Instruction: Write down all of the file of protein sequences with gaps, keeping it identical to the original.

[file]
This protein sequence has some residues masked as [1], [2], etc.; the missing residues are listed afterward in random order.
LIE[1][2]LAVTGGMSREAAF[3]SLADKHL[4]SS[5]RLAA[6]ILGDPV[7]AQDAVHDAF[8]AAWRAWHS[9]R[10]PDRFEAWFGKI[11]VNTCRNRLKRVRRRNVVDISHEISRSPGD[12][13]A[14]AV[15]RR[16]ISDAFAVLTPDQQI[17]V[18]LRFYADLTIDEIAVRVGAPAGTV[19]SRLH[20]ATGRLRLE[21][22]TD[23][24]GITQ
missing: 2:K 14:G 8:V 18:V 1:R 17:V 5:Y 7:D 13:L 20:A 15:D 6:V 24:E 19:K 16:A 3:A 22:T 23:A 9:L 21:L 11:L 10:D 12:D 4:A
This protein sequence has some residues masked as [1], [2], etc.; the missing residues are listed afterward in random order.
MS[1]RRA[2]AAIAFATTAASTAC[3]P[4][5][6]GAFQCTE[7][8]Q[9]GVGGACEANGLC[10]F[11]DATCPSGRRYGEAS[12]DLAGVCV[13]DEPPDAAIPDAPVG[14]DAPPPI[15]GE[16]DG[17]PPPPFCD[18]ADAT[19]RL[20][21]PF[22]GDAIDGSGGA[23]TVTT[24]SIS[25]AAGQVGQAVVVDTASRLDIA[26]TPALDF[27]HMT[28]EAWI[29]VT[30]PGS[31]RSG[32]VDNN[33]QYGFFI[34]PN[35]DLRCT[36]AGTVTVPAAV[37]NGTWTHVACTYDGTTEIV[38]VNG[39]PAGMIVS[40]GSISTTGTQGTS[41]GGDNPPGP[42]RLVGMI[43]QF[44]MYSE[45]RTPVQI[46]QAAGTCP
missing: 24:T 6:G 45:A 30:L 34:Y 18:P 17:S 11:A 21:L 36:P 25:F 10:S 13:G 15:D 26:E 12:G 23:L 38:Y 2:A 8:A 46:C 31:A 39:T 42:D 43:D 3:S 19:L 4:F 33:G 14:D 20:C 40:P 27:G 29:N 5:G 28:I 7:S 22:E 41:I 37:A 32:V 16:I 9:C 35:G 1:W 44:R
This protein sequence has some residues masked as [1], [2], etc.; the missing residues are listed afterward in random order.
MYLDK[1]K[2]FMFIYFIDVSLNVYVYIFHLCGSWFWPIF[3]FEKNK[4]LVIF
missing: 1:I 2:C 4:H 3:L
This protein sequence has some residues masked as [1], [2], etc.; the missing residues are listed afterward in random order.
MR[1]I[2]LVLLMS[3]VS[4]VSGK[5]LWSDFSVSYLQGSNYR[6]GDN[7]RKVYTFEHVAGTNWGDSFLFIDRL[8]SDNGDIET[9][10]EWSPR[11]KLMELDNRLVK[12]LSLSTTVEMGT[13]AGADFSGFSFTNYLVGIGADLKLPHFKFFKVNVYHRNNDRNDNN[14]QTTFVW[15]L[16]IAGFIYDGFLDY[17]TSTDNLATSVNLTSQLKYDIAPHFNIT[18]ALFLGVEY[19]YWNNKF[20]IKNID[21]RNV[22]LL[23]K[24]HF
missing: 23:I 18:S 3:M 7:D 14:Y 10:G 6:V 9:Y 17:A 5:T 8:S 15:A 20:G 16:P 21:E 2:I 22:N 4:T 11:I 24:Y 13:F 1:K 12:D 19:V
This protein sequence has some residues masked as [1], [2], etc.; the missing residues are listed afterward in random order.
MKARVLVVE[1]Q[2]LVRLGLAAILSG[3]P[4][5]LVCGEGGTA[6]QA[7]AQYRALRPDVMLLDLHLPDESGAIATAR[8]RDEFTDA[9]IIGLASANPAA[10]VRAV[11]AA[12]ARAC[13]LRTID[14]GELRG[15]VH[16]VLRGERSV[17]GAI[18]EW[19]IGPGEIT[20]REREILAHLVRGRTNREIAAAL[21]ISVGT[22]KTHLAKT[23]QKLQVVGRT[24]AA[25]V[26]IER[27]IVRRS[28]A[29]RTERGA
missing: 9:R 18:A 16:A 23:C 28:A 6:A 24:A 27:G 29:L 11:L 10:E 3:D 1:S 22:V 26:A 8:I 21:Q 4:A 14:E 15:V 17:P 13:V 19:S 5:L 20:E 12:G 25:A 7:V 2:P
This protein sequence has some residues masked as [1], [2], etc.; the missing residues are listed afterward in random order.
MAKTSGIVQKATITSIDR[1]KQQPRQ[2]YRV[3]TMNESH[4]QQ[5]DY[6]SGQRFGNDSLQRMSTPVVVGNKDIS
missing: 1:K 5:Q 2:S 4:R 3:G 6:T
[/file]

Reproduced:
This protein sequence has some residues masked as [1], [2], etc.; the missing residues are listed afterward in random order.
LIE[1][2]LAVTGGMSREAAF[3]SLADKHL[4]SS[5]RLAA[6]ILGDPV[7]AQDAVHDAF[8]AAWRAWHS[9]R[10]PDRFEAWFGKI[11]VNTCRNRLKRVRRRNVVDISHEISRSPGD[12][13]A[14]AV[15]RR[16]ISDAFAVLTPDQQI[17]V[18]LRFYADLTIDEIAVRVGAPAGTV[19]SRLH[20]ATGRLRLE[21][22]TD[23][24]GITQ
missing: 2:K 14:G 8:V 18:V 1:R 17:V 5:Y 7:D 13:L 20:A 15:D 6:V 24:E 19:K 16:A 3:A 22:T 23:A 9:L 21:L 11:L 10:D 12:D 4:A
This protein sequence has some residues masked as [1], [2], etc.; the missing residues are listed afterward in random order.
MS[1]RRA[2]AAIAFATTAASTAC[3]P[4][5][6]GAFQCTE[7][8]Q[9]GVGGACEANGLC[10]F[11]DATCPSGRRYGEAS[12]DLAGVCV[13]DEPPDAAIPDAPVG[14]DAPPPI[15]GE[16]DG[17]PPPPFCD[18]ADAT[19]RL[20][21]PF[22]GDAIDGSGGA[23]TVTT[24]SIS[25]AAGQVGQAVVVDTASRLDIA[26]TPALDF[27]HMT[28]EAWI[29]VT[30]PGS[31]RSG[32]VDNN[33]QYGFFI[34]PN[35]DLRCT[36]AGTVTVPAAV[37]NGTWTHVACTYDGTTEIV[38]VNG[39]PAGMIVS[40]GSISTTGTQGTS[41]GGDNPPGP[42]RLVGMI[43]QF[44]MYSE[45]RTPVQI[46]QAAGTCP
missing: 24:T 6:G 45:A 30:L 34:Y 18:P 17:S 11:A 21:L 36:P 25:F 10:S 13:G 15:D 26:E 12:G 23:L 38:Y 2:A 8:A 46:C 31:A 39:T 42:D 43:D 3:S 19:L 4:F 33:G 14:D 20:C 40:P 27:G 29:N 5:G 28:I 7:S 22:E 41:I 37:A 32:V 16:I 9:C 35:G 1:W 44:R
This protein sequence has some residues masked as [1], [2], etc.; the missing residues are listed afterward in random order.
MYLDK[1]K[2]FMFIYFIDVSLNVYVYIFHLCGSWFWPIF[3]FEKNK[4]LVIF
missing: 1:I 2:C 4:H 3:L
This protein sequence has some residues masked as [1], [2], etc.; the missing residues are listed afterward in random order.
MR[1]I[2]LVLLMS[3]VS[4]VSGK[5]LWSDFSVSYLQGSNYR[6]GDN[7]RKVYTFEHVAGTNWGDSFLFIDRL[8]SDNGDIET[9][10]EWSPR[11]KLMELDNRLVK[12]LSLSTTVEMGT[13]AGADFSGFSFTNYLVGIGADLKLPHFKFFKVNVYHRNNDRNDNN[14]QTTFVW[15]L[16]IAGFIYDGFLDY[17]TSTDNLATSVNLTSQLKYDIAPHFNIT[18]ALFLGVEY[19]YWNNKF[20]IKNID[21]RNV[22]LL[23]K[24]HF
missing: 23:I 18:S 3:M 7:D 14:Y 10:G 6:V 9:Y 17:A 5:T 8:S 15:A 20:G 16:P 21:E 2:I 22:N 4:T 11:I 24:Y 13:F 1:K 12:D 19:V
This protein sequence has some residues masked as [1], [2], etc.; the missing residues are listed afterward in random order.
MKARVLVVE[1]Q[2]LVRLGLAAILSG[3]P[4][5]LVCGEGGTA[6]QA[7]AQYRALRPDVMLLDLHLPDESGAIATAR[8]RDEFTDA[9]IIGLASANPAA[10]VRAV[11]AA[12]ARAC[13]LRTID[14]GELRG[15]VH[16]VLRGERSV[17]GAI[18]EW[19]IGPGEIT[20]REREILAHLVRGRTNREIAAAL[21]ISVGT[22]KTHLAKT[23]QKLQVVGRT[24]AA[25]V[26]IER[27]IVRRS[28]A[29]RTERGA
missing: 9:R 18:A 16:A 23:C 28:A 6:A 24:A 27:G 29:L 11:L 10:E 3:D 1:S 22:V 26:A 8:I 21:Q 4:A 14:E 15:V 17:P 13:V 19:S 5:L 20:E 12:G 25:A 7:V 2:P
This protein sequence has some residues masked as [1], [2], etc.; the missing residues are listed afterward in random order.
MAKTSGIVQKATITSIDR[1]KQQPRQ[2]YRV[3]TMNESH[4]QQ[5]DY[6]SGQRFGNDSLQRMSTPVVVGNKDIS
missing: 1:K 5:Q 2:S 4:R 3:G 6:T